Here’s the latest reader question, along with my reply!
Rick asks: I recently spent two weeks in Ireland and Scotland on vacation. While traveling 1,800 miles in a coach bus I had the ability to gawk out the window quite a lot. I also got to walk around a few of the large cities and I noticed a few things along the way. There are a lot of cars on the road with diesel engines, and a lot of cars with manual transmissions. Not to mention the amount of wagons, which I’m partial to, was astounding to me. That brings me to my question. With CAFE standards rising year over year why aren’t there nearly as many diesel engine optioned cars available to United States consumers? Along those lines. Where does the European appreciation for manual transmissions come from? I swear I saw more manuals than automatics and it was just a culture shock for me. Thank you Eric for all that you do. I thoroughly enjoy your writing whether it’s a new car review or a political rant. I look forward to every article that you post.
My reply: Virtually every car sold in Europe offers a diesel engine, whereas over here, diesels in cars are extremely rare – and becoming more so. Why? It’s not because diesels are “dirty” – the favorite word of the emissions-ignorant press. European emissions standards are not lax. But they are different than American (federal EPA) standards and compliance costs have become so onerous – see the VW debacle – that most manufacturers have decided it’s not worth the trouble.
Result? We get less fuel-efficient gas-engined vehicles. You’d think this would trouble the “environmentally conscious,” given that gas-engined vehicles have a much larger “carbon footprint” than diesels, which burn 20-30 percent less fuel and so emit that much less in the way of “greenhouse gasses.”
But it doesn’t – in the main, because most of the “environmentally conscious” are exceptionally ignorant about the actual emissions produced by diesel-powered (and gas-powered) vehicles, which is almost none. In terms of genuinely harmful compounds, in genuinely meaningful quantities.
This has been the case since the late ’90s, at least – by which time all cars being made were 95-plus percent “clean” at the tailpipe.
Put another way, less than 5 percent of what comes out of any new car’s tailpipe is stuff that contributes to smog, or acid rain or human health problems. The rest is mostly water vapor and carbon dioxide.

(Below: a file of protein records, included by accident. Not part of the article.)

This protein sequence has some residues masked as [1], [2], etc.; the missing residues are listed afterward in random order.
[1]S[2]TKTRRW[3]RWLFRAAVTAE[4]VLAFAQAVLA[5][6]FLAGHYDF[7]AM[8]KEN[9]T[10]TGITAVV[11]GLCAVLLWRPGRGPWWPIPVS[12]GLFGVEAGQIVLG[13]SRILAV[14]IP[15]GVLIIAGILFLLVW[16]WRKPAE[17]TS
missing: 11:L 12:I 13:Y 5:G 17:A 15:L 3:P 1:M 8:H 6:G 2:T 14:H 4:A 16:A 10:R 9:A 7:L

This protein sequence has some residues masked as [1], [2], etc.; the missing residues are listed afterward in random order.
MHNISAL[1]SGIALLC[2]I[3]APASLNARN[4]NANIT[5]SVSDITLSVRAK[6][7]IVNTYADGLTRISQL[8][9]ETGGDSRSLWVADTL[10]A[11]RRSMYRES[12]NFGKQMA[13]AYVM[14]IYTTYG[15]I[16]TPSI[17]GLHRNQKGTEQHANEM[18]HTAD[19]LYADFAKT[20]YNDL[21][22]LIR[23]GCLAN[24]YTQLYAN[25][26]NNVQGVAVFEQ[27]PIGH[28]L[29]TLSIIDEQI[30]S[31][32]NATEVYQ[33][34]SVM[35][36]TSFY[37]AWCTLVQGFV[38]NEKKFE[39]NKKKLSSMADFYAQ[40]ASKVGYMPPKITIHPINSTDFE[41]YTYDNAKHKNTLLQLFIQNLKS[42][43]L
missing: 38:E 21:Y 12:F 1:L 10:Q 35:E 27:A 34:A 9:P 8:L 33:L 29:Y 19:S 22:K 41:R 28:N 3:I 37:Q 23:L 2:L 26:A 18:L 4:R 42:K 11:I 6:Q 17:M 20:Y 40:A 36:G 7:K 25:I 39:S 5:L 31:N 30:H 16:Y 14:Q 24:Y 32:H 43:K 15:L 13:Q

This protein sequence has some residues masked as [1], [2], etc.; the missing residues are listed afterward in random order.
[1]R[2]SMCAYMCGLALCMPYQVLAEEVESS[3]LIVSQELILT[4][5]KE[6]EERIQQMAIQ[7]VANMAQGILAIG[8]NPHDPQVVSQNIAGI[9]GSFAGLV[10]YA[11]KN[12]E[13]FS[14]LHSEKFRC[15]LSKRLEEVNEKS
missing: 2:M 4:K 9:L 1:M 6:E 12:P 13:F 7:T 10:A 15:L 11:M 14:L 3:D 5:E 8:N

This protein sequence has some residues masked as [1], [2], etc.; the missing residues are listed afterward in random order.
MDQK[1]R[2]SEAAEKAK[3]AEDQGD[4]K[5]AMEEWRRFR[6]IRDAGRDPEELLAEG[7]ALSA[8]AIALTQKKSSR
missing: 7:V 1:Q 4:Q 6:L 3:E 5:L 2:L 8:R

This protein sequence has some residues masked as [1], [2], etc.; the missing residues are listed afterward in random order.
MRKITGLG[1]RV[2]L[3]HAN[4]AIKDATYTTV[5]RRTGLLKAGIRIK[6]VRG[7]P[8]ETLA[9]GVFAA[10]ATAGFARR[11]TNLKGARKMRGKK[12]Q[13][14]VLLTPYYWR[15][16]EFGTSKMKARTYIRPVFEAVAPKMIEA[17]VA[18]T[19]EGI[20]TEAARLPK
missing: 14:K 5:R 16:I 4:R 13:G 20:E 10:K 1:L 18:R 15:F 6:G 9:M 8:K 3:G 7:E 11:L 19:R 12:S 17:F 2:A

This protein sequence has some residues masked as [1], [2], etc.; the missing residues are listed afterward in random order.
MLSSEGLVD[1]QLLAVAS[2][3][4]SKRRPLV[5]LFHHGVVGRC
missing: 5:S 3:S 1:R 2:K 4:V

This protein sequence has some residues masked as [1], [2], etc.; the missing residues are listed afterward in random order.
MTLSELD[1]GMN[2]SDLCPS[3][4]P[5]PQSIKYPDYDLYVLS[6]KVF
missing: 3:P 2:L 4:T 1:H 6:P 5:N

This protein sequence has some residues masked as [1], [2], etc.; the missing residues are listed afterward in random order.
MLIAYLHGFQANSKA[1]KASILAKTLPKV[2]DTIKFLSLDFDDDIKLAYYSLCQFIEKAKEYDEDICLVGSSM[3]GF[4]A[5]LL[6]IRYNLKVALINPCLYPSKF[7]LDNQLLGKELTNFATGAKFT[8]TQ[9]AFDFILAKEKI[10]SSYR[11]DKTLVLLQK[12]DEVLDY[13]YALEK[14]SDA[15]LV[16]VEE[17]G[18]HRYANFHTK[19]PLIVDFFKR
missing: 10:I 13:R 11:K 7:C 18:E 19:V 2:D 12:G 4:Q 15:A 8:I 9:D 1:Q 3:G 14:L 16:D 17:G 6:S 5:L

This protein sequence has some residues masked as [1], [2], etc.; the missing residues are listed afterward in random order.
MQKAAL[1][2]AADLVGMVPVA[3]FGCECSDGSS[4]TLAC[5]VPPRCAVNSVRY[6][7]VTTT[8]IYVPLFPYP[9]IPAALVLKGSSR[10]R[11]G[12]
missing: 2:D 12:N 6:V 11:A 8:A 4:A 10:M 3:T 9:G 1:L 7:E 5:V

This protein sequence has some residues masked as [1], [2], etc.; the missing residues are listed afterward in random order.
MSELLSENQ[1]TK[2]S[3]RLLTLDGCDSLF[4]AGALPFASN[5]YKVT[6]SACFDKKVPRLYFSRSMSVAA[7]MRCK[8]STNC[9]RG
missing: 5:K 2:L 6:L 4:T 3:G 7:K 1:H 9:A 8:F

The “environmentally conscious” sweat over C02, because it is a “greenhouse gas” – but it has nothing to do with smog formation, or human health problems. And if it did, you’d want to see more diesels on the road – because they produce less C02 than an equivalent gas-engined vehicle.
But, most people do not understand that the Mission has been Accomplished; that EPA is now at the point of insisting upon fractional reductions in exhaust emissions, irrespective of the cost – and no matter the actual benefit.
It’s sad – and stupid. Which makes me mad.
It’s a similar story with regard to manual transmissions. Federal fuel economy mandates (CAFE) are becoming so difficult to comply with that the car companies are becoming desperate, seeking even fractional gains wherever they can find them – and no matter what it costs us.
Automatics – most of which now have multiple overdrive gears on top – can be programmed in such a way as to achieve the best-possible score on the government’s fuel economy tests. Manuals – which are controlled by a human driver – can be less efficient if the driver isn’t a good “shoe.” Th difference is typically 2-3 MPG. It’s not huge – and it probably does not matter to most car buyers. But it matters a lot to the car companies, in terms of achieving “compliance” with government edicts and avoiding fines (passed on to us) for “noncompliance.”
I know. It makes me mad, too.
Thanks for the kind words!
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